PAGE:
OTTAWA – “In the wake of the financial crisis, it’s clear public private partnerships make even less sense than before. They’re riskier and more expensive than ever. And their complex structures can delay the much-needed boost Canada’s economy needs right now,” said CUPE National President Paul Moist, responding to Finance Minister Jim Flaherty’s keynote address at today’s Canadian Council for Public-Private Partnerships conference.
See also CUPE BC, the Council of Canadians and the BC Health Coalition’s joint response to Premier Gordon Campbell being named a “champion” of privatization
Yet the federal government continues to pursue privatization through P3s – both in last week’s throne speech, and at today’s conference. Flaherty confirmed that the government’s secretive and unaccountable privatization agency, known as PPP Canada Inc., will be up and running in 2009.
As the world watches an unprecedented bailout of Wall Street and European banks, opening up Canada’s public services and infrastructure projects to private financing and operation makes less sense than ever.
The growing list of P3 failures in Canada and abroad confirms that Canadians need to take a new approach to funding our growing infrastructure deficit. “There is a way out of this crisis,” said Moist, “but P3s are not the roadmap. The government needs to stimulate the economy with public investment in infrastructure – not lock Canadian taxpayers into overpriced and risky business deals that will only benefit the private sector.”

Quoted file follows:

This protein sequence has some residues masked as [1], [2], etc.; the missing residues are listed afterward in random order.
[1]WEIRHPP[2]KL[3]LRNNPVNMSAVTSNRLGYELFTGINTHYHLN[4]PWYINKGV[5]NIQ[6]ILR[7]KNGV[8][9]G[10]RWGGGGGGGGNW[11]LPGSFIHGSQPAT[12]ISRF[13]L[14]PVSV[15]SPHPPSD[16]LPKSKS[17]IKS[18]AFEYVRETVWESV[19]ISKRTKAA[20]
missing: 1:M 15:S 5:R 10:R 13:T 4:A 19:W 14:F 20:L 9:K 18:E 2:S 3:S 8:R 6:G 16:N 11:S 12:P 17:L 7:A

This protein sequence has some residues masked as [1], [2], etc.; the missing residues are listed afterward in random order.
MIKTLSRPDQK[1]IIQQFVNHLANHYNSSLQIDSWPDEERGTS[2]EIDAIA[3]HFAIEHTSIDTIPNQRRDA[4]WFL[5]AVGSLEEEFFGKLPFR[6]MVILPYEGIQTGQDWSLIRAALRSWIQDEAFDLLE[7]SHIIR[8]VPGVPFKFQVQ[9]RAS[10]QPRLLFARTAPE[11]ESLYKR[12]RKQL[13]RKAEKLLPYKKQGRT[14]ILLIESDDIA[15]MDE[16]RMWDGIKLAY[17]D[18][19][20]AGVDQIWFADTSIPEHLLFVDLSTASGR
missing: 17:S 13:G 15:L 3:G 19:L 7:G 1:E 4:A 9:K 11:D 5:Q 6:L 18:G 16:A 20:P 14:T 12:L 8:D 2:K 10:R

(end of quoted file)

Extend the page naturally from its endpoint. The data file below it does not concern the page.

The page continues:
“While the financial crisis has exposed some of the problems with public private partnerships, dubious accounting and ‘value-for-money’ calculations continue to conceal the real costs and risks of P3 projects,” said CUPE economist Toby Sanger. “The failures, public bailouts and high costs associated with P3s in Canada will only continue to grow.”
“In fact,” added Sanger, the P3 model is based on the same flawed economic principles that caused this financial crisis: privatization, deregulation, insufficient public investment and responsibility, and a cover-up of excessive risk in the financial industry.”
“Despite what certain politicians and private companies will tell you, there is absolutely no foundation in the claim that the private sector is better at managing risk than the public sector. P3s are privatization, pure and simple. Public services are – and have always been – best financed and delivered by the public sector,” said Moist.
- See also CUPE’s backgrounder on P3s and the financial crisis